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Massachusetts Institute of Technology

MIT RES.6-012 Introduction to Probability, Spring 2018

Massachusetts Institute of Technology via YouTube

Syllabus

L01.1 Lecture Overview.
L01.2 Sample Space.
L01.3 Sample Space Examples.
L01.4 Probability Axioms.
L01.5 Simple Properties of Probabilities.
L01.6 More Properties of Probabilities.
L01.7 A Discrete Example.
L01.8 A Continuous Example.
L01.9 Countable Additivity.
L01.10 Interpretations & Uses of Probabilities.
S01.0 Mathematical Background Overview.
S01.1 Sets.
S01.2 De Morgan's Laws.
S01.3 Sequences and their Limits.
S01.4 When Does a Sequence Converge.
S01.5 Infinite Series.
S01.6 The Geometric Series.
S01.7 About the Order of Summation in Series with Multiple Indices.
S01.8 Countable and Uncountable Sets.
S01.9 Proof That a Set of Real Numbers is Uncountable.
S01.10 Bonferroni's Inequality.
L02.1 Lecture Overview.
L02.2 Conditional Probabilities.
L02.3 A Die Roll Example.
L02.4 Conditional Probabilities Obey the Same Axioms.
L02.5 A Radar Example and Three Basic Tools.
L02.6 The Multiplication Rule.
L02.7 Total Probability Theorem.
L02.8 Bayes' Rule.
L03.1 Lecture Overview.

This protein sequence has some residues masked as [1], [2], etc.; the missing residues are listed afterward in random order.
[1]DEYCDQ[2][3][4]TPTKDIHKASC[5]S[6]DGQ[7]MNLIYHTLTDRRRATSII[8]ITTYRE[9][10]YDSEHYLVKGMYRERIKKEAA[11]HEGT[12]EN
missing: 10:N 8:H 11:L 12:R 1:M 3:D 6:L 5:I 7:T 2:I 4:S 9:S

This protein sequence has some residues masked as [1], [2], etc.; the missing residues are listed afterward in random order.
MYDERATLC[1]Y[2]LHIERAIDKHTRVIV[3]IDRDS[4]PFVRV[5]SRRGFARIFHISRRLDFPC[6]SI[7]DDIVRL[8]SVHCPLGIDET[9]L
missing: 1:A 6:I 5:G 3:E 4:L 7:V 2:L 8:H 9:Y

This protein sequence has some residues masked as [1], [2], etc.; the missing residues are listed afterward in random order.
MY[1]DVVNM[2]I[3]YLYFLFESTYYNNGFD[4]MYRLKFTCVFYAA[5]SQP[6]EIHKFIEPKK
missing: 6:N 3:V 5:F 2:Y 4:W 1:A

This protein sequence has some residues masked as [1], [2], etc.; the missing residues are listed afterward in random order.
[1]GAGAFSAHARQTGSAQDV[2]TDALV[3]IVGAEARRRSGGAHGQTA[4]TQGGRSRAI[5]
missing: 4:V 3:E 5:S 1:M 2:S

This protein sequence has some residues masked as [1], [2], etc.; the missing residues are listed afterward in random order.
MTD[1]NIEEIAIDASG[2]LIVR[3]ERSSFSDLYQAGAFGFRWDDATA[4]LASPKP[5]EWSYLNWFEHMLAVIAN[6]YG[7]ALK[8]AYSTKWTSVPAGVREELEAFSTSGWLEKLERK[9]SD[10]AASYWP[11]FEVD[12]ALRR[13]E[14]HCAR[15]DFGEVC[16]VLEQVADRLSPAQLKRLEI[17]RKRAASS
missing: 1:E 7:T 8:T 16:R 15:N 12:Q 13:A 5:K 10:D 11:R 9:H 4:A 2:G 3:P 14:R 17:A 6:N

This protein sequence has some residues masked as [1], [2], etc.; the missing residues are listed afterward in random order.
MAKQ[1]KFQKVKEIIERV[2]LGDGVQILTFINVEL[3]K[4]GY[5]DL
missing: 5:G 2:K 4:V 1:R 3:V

L03.2 A Coin Tossing Example.
L03.3 Independence of Two Events.
L03.4 Independence of Event Complements.
L03.5 Conditional Independence.
L03.6 Independence Versus Conditional Independence.
L03.7 Independence of a Collection of Events.
L03.8 Independence Versus Pairwise Independence.
L03.9 Reliability.
L03.10 The King's Sibling.
L04.1 Lecture Overview.
L04.2 The Counting Principle.
L04.3 Die Roll Example.
L04.4 Combinations.
L04.5 Binomial Probabilities.
L04.6 A Coin Tossing Example.
L04.7 Partitions.
L04.8 Each Person Gets An Ace.
L04.9 Multinomial Probabilities.
L05.1 Lecture Overview.
L05.2 Definition of Random Variables.
L05.3 Probability Mass Functions.
L05.4 Bernoulli & Indicator Random Variables.
L05.5 Uniform Random Variables.
L05.6 Binomial Random Variables.
L05.7 Geometric Random Variables.
L05.8 Expectation.
L05.9 Elementary Properties of Expectation.